It’s no secret that Americans are workaholics. Our national schedule for work isn’t particularly healthy. We work too long, take too few breaks, and don’t take enough vacation time.
But a new study has shown that we need to go even further with our efforts to relax. The report, published by the Melbourne Institute, shows that for people over the age of 40, the ideal workweek isn’t five days. It isn’t even four.
That’s right, people above the age of 40 are at top productivity if they work three days a week.
Most people probably wouldn’t have a problem with putting a more relaxed work schedule in place. However, it’s worth looking into the reasons behind the research. So, what are the things that affect productivity, and why does it make more sense to work less and relax more?
The study followed 6,500 participants of both sexes. The subjects performed a variety of tests to show their mental and cognitive abilities while working. Testers also reviewed the subjects’ memory capacity and executive and abstract reasoning while comparing against their general work habits and schedules.
These cognitive tests included time-sensitive reviews of things like matching quizzes and reading backward.
For people who worked up to 25 hours a week, the results improved with longer work times. After that, however, they quickly tanked across the board.
After 55 hours? People’s ability to think, reason, concentrate, and remember was pretty poor — in fact, it was on par with people who don’t work at all or are of retirement age.
Results like these show changes need to be made to how we work and how we view relaxation and time off.
And there’s a big push for Americans and other countries around the world to provide more vacation time, shorter workweeks, and a lower retirement age.
But other countries are going in the exact opposite direction.
“Many countries are going to raise their retirement ages by delaying the age at which people are eligible to start receiving pension benefits,” said Colin McKenzie, a Keio University professor and one of the co-authors of the study. “This means that more people continue to work in the later stages of their life. The degree of intellectual stimulation may depend on working hours. Work can be a double-edged sword, in that it can stimulate brain activity, but at the same time long working hours can cause fatigue and stress, which potentially damage cognitive functions.”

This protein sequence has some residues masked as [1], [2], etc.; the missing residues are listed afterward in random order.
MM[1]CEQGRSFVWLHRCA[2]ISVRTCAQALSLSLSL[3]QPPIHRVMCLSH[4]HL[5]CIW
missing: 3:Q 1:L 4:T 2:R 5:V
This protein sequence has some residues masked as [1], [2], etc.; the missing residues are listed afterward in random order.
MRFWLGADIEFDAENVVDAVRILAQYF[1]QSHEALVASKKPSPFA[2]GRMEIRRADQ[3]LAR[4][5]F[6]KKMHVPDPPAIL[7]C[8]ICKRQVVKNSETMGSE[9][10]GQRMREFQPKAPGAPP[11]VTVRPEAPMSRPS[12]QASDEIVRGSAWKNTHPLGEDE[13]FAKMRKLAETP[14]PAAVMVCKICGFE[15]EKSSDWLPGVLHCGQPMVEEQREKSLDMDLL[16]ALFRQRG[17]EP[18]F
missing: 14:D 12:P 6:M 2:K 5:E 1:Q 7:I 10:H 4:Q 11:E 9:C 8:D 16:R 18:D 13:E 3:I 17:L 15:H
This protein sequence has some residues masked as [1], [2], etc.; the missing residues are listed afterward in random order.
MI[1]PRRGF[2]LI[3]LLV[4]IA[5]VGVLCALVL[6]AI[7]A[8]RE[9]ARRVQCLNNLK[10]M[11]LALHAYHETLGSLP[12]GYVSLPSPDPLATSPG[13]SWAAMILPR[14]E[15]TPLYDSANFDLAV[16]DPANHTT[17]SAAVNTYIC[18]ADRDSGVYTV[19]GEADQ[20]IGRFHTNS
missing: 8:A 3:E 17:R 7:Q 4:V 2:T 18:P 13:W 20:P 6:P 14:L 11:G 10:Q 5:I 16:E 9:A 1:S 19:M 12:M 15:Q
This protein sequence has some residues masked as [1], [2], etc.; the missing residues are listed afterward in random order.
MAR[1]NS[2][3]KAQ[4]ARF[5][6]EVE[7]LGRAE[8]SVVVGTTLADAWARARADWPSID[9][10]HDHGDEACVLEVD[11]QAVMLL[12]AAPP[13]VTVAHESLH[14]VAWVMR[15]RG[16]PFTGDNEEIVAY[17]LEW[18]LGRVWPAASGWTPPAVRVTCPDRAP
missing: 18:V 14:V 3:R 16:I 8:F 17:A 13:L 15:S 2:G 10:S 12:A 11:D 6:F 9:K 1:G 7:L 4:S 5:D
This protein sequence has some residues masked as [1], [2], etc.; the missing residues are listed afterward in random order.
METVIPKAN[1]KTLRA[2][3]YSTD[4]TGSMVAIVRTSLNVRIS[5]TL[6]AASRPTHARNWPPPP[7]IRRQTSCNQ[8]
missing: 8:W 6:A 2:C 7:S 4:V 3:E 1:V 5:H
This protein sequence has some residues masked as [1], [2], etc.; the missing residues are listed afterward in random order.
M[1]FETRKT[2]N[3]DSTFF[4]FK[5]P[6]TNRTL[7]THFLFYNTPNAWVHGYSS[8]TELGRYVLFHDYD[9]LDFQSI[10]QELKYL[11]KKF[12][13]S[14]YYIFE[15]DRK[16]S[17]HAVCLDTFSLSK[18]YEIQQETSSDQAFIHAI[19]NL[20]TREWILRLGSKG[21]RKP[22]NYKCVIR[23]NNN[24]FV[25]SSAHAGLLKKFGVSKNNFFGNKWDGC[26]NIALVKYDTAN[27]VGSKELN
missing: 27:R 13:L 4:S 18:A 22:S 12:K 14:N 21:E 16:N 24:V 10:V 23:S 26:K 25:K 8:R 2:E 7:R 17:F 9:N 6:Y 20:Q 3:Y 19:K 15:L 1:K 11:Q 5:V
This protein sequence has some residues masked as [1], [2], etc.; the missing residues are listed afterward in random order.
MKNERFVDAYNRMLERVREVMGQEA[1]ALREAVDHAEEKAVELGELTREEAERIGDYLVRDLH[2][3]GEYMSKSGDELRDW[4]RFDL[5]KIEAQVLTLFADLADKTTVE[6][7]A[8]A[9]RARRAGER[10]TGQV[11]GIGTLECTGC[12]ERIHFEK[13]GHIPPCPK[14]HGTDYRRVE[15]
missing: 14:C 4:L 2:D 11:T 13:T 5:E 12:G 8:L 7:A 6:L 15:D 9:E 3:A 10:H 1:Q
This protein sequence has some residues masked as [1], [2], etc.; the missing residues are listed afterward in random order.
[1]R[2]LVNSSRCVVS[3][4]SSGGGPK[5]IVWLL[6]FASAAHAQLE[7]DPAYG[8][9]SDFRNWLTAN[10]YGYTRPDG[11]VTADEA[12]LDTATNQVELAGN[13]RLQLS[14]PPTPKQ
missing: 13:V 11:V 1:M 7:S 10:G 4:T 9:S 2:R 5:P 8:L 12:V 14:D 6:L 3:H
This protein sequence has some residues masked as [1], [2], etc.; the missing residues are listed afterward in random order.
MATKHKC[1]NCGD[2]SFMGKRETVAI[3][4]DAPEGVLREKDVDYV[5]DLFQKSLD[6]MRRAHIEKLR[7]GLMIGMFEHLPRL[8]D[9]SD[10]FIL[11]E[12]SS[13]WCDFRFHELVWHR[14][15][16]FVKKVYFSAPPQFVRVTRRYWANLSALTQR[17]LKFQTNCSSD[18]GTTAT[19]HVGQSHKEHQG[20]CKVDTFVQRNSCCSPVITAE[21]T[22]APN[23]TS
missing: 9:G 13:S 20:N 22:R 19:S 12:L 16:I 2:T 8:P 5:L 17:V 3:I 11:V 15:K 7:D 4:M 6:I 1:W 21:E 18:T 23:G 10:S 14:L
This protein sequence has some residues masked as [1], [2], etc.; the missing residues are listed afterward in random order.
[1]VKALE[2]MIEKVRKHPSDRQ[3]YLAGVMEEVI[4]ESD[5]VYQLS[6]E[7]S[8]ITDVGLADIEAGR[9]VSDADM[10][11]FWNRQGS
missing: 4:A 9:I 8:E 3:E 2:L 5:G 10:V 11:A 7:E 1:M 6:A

The study was conducted by experts based in Japan, another country that has frequent problems with overwork and workaholism.
A survey conducted by the Japanese government in 2016 showed that 25 percent of Japanese companies require massive amounts of overtime from their employees — sometimes as many as 80 overtime hours a month. These hours often don’t count for paid work, which means employees are working themselves ragged for literally nothing.
In fact, there’s an actual term in the Japanese language — and law — meaning “death due to overwork.”
While part-time work can be healthy for seniors, helping them keep their brain active and stimulated, too much of it for anyone can quickly become unhealthy. Studies show that stress has major detrimental effects on the way our brains work.
In fact, stress can literally change our brains physically.
“Cortisol is believed to create a domino effect that hard-wires pathways between the hippocampus and amygdala in a way that might create a vicious cycle by creating a brain that becomes predisposed to be in a constant state of fight-or-flight,” Christopher Bergland wrote in Psychology Today.
When we’re under chronic amounts of stress, our brain interprets it as constantly being in a dangerous situation. This can lead to anxiety disorders, depression, difficulty sleeping, and many physical illnesses and conditions.
Stress can also kill brain cells — literally.
This can lead to difficulties in concentration, memory, learning and retention, and social abilities. This makes stress a vicious cycle: Once it starts, its effects can go on and on, feeding even more stress.
What’s more, stress can have bad effects on the body as well as the brain. It can weaken your immune system, put pressure on your heart, and even cause musculoskeletal issues. This makes it especially concerning for older people, who already need to focus on their health.
So, is the answer to working too much to put a shorter workweek in place — even a three-day workweek? There are no conclusive answers yet. But we do know that we need to find more ways to relax and destress to avoid serious health problems in the future.
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